The Hague has tightened up inter-country adoption so much that most people look at it and think, "i'm going to pay 55$ and most likely I will have a child, that is as young as 14 months, maybe?" And forget about it if you think the gays can do it, and trust me, historically, we are generally the last ones to get picked so we are used to it, we get the privilege of sloppy seconds if given a chance at all.  

My partner and I did look to adopt, the one place that we could go to, I could not find a SW to write the home-study a particular way, so that I could (i'm not a murderer,  im gay and the home-study just needed to say that I was single..... nope. Then we looked domestic for a surrogate, most are GS, and with fees coming from the hospital, lawyer, agency, psychologist and surrogate, you need at-least 85$ liquid cash.... MOST of us dont have that, this is the US right? So, I remembered an episode of Oprah, where she featured Indian Surrogacy... Well, 15 years later, I Google the Doc's name, and guess what, he was open to new patients! And, I am not going to go broke! And, contrary to what many may think, the clinic was swarming with woman seeking to become surrogates, people focus on what they are compensated- only 8$, do you know what $8,000 USD is worth in India? Right now 435,641.61.  For perspective I am staying in a brand new apartment in downtown Delhi, its furnished, has one bedroom/ two bath, Kitchen, Living Room and Dining room, with terrace.... I will pay 23,000 inr per month. And if I wanted to buy it outright, 350,000inr and look she still has over 80,000inr remaining.  So lets not pretend like she is getting mistreated. Does mistreatment happen, yes, but I think its rare.  She is willing participant!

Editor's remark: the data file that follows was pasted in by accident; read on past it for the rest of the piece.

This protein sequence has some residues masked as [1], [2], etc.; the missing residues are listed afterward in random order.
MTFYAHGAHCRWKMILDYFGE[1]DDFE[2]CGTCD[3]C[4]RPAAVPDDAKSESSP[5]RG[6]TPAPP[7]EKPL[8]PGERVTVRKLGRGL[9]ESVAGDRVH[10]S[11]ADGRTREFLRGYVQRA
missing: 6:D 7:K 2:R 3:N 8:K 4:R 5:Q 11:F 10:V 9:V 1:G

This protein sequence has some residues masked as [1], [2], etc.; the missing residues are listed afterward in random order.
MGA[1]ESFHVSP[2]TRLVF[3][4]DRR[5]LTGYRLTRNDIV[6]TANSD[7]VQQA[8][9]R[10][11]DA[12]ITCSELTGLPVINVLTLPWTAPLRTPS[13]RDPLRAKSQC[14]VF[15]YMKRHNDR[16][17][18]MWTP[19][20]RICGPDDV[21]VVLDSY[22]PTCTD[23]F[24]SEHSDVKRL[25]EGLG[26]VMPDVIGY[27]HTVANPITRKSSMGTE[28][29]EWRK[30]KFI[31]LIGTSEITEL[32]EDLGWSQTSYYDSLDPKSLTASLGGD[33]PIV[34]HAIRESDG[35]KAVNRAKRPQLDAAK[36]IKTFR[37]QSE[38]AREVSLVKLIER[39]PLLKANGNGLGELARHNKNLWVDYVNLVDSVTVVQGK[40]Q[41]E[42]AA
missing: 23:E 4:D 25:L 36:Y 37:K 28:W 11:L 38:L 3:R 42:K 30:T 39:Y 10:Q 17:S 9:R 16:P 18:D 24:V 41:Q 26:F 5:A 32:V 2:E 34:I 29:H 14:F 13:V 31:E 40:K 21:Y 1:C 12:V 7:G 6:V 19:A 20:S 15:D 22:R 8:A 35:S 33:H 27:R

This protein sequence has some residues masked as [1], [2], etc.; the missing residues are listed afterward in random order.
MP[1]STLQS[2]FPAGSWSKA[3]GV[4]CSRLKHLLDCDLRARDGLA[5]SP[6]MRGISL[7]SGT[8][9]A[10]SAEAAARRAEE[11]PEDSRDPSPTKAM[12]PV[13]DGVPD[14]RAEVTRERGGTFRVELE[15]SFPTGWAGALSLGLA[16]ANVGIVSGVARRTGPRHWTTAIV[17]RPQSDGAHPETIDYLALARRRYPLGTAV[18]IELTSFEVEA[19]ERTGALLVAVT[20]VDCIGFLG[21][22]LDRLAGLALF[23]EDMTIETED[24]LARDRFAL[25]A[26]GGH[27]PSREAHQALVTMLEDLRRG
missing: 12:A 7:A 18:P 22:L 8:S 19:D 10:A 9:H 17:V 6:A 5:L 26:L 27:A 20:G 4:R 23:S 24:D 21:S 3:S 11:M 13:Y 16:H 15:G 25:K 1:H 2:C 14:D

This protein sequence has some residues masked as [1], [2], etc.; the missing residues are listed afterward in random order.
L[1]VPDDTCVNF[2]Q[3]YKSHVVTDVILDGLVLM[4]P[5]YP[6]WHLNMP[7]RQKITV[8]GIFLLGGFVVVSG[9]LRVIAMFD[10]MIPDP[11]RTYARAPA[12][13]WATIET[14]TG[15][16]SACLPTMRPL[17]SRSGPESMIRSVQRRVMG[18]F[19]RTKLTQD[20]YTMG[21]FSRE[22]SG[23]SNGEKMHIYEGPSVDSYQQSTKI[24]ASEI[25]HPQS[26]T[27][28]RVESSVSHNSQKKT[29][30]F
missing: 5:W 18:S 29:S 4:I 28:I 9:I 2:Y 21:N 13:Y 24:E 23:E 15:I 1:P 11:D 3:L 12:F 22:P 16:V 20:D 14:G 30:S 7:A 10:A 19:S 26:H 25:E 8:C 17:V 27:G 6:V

I am sure you have all the good intentions in the world, but, you are not going through this, I hope... But if you are, there are some orphans out their for you, as long as your not too tall, too short, ht/wt proportionate, Christian, married for at-least, 5 years, can obtain 4 references each, your both healthy, not too old, pristine health and anything else they may desire. For that you have the privileged of adopting your orphan, now before you could have adopted her at 3 months, maybe 6.... But now, your looking at a 2-3 year old.... Who has lived and experienced only God knows.

Surrogacy starts to sound a lot better doesn't it?

IVFDad
IVFDad

@SurrogacyCentreUSA the clinic knew of the status but did or said nothing. I suppose they saw that as "my problem" as long as they get paid. Do car manufacturers make cars that cannot be driven on the road safely? Then why does IVF industry "produce" IVF babies that are placed in LEGAL LIMBO? I do not have to adopt by daughter since I am the biological parent. It is just that because of my gender, my innocent child cannot immigrate to the US without a "legal mother". Effectively, we are living in exile outside the US like many bi-national same-sex couples. Drop me an email and we can discuss anytime. Thanks for your wishes and wish you the very best as well.

vincentzazzy
vincentzazzy

@r.i(h @seizeabe 

Congratulations! Wow what a story.

Could you please share with me the name of the clinic you are using in India or the Dr?  I tried to find the Oprah episode and I could not find it. :(  

My email is Vincentzazzy at gmail .com

Thank you so much!

Vince

LesMoore
LesMoore

@r.i(h @seizeabe I don't have a family - that's not 'fun' either - sometimes you can't have everything you want.

IVFDad
IVFDad

@r.i(h @seizeabe@r.i(h quite a story and an ordeal just to have a child. Kudos to you for sticking thru. You mentioned they took away a child from you in the US after you adopted the child legally from Guatemala? Do I understand that correctly?